View Full Version : I've found myself unknowingly trying to fit in...

06-19-2011, 11:46 PM
...I just do it. In my brain, I just don't realize that other people see our family differently. I feel just like everyone else. Yet, when I talk to most people, I can tell that we are very much seeing life thru different lenses. I am always so thankful for those few compassionate souls who want to try and "get it" when it comes to our daughter. Actually..I am very thankful for our new church. People there have started asking more questions about our daughter. And why?? Because, I've quit being "normal," I guess. After church we have a very informal fellowship time. I walk around my with my (somewhat small) ten year old on my hip.:lol: She loves to be carried this way at times. I walk right up to people and we chat:D

People are really noticing her and how much we enjoy her. So, I am going to write up a short, but informative newsletter on my daughter to give to trusted people at the church. It's rather exhausting to answer all of those questions. But, it's a good thing, I know.;)

06-20-2011, 12:53 AM
I admire you for being willing to write a letter. I know how frustrating that is to have to explain things over and over...:group:

Hollie in SC
06-20-2011, 07:41 AM
:group: I think that is a really neat idea.

Alice R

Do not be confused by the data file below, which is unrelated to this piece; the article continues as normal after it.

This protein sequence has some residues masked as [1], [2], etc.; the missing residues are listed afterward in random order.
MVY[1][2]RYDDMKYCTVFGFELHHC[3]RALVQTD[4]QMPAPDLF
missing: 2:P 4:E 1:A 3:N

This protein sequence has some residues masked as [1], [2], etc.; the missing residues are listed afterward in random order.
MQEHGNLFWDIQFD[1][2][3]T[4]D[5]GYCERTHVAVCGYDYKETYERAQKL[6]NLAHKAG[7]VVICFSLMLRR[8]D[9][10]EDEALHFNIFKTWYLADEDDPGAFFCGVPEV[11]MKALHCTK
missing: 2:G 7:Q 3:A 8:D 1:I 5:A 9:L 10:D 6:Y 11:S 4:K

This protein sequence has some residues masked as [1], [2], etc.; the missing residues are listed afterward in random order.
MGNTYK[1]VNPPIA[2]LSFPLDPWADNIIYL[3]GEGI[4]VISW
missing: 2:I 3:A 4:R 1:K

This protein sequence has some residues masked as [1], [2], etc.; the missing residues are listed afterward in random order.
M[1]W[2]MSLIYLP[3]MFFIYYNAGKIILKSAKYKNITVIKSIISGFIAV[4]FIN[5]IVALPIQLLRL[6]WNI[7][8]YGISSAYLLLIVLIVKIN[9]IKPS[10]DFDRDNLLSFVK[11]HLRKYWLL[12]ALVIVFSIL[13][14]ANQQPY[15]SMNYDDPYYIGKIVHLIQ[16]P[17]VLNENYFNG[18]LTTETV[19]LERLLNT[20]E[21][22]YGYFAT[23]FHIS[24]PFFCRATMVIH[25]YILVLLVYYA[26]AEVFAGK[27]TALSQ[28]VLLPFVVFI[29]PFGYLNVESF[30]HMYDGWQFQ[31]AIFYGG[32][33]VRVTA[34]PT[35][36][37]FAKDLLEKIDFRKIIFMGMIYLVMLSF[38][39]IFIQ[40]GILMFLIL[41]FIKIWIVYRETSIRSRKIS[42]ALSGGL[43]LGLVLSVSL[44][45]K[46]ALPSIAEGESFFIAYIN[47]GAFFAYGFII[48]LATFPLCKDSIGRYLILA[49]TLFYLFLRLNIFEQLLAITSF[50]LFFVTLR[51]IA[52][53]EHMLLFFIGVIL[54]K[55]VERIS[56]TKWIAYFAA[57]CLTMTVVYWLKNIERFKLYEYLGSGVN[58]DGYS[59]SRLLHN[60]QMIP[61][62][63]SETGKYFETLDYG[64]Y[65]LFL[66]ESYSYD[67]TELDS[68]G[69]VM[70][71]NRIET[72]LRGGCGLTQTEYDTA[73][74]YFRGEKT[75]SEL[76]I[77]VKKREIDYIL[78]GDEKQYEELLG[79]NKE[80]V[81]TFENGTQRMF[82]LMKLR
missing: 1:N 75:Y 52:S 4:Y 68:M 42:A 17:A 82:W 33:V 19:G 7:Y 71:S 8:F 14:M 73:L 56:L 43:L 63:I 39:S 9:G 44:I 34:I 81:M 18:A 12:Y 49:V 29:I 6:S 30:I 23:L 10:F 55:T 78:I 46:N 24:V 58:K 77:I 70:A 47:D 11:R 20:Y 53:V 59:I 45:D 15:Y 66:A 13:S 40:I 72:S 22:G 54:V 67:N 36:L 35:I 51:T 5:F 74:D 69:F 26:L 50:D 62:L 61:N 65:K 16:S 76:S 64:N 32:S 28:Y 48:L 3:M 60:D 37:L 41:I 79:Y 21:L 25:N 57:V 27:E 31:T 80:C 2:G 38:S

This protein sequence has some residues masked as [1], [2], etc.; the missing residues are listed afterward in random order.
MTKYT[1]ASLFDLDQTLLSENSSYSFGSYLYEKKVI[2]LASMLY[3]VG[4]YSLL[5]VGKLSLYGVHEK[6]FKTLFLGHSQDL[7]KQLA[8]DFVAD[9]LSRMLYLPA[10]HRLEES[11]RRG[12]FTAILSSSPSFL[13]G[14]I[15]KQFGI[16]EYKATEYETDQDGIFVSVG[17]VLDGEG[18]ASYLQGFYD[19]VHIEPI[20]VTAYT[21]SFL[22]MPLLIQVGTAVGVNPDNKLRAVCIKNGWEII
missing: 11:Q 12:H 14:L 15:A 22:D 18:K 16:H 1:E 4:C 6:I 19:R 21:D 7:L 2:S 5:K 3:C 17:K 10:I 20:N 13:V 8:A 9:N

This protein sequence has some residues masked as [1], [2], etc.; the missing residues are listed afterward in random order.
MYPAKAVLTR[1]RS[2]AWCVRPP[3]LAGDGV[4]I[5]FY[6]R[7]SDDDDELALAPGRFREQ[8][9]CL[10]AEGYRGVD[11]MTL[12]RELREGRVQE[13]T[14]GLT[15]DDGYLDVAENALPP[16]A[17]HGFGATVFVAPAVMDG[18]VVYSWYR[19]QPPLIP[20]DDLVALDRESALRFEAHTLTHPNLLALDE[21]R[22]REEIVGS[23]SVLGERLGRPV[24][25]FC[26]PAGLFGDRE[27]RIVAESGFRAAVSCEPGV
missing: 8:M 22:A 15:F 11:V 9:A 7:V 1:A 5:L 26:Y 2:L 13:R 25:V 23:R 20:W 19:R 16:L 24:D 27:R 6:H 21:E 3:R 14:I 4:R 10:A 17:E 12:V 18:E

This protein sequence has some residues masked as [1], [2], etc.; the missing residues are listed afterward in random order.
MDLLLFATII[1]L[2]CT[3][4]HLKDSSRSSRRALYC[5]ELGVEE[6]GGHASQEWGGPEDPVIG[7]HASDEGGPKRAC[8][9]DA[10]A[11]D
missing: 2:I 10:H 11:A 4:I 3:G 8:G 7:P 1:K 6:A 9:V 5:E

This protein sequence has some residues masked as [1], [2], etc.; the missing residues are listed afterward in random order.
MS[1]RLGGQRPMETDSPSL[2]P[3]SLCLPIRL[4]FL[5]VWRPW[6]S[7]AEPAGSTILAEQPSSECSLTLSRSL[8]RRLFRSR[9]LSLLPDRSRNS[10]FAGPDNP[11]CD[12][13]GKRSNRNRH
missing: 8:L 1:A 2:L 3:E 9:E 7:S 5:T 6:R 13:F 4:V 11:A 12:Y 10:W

06-20-2011, 11:01 AM

06-20-2011, 01:05 PM
I broke down in tears at VBS after DS had a melt-down. The next day almost all the ladies at the church were at a funeral dinner, so now everyone knows how real I am. ;) It really was needed though. We weren't having this issue a few years ago when we started attending and I think a lot of folks just had no idea what was going on with DS or me. And, it felt so good to actually be understood.

06-20-2011, 06:36 PM
That is a great idea!

Melissa Crabtree
06-27-2011, 10:23 PM
My parents' neighbors wrote a letter of explanation when their young son was diagnosed with autism. They wrote about some of the safety issues, behavioral issues and answered many of the questions people would have. Mom and Dad had some experience with autism form my babysitting kids, but they thought it was a great way to share Eric's diagnosis clearly with a lot of people.
I think many times fear takes root in a lack of understanding and as soon as that can be overcome, the fear is gone. For that reason, when we're integrating our special needs kids at church into the regular classes for VBS or something else, we always take a minute or two the first day and explain what the kids might do, why and how the kids can help in the situation. The group we travel with most often now takes it all in stride and jumps right in to help if we need it! :hcry: